August 13, 2012 by David
Let me paint for you a picture of a not-so-far-off future…
Human intellect has reach a completely new level. We’re talking beyond Matrix-level advancement here (without the robots taking over the world). Life is made so much easier by the fact that technology has progressed far beyond where it is today. In fact, it has advanced so much that people only have to interact with each other via social media.
Actually they don’t even call it social media anymore. There is no social...
No one speaks to each other. No one speaks, period. There are no words. There are no conversations. The world has 10 billion people but none of them are actually friends. Mankind has regressed socially to the point of absolutely zero personal connections.
Sounds pretty bleak, huh? You might be asking yourself..
How Does This Happen?
Fortunately for us, this apocalyptic vision of the future won’t just happen overnight. For one thing we aren’t nearly to that point technologically. But even if we were, how bad could it be?
I mean that first part sounds pretty nice! Advanced technology. The pinnacle of human intellect. All that stuff seems like a good thing. But then it’s sort of ruined by the second part. The zero connections and regression of society stuff.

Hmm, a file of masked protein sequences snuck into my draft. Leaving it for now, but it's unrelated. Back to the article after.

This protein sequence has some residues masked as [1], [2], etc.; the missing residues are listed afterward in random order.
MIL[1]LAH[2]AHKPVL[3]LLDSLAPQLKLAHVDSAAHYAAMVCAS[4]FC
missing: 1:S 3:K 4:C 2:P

That can’t really happen, can it?
Look at the world around you: the technology we have today would have seemed impossible (insane, even) to someone a hundred years ago. Social media itself (this blog, for example) would have seemed impractical even 50 years ago. Yet it exists. It even thrives. Is it really so unbelievable that technology could advance to the point of being a stand-in for our emotions? our personalities? But I’m getting off topic.
The question was how does technology lead to the downfall of society as we know it?
It’s simple, really: technology eventually replaces society. It supercedes society. And for those of you disbelievers who say that this will never happen, I profess to you now that this change is already taking place.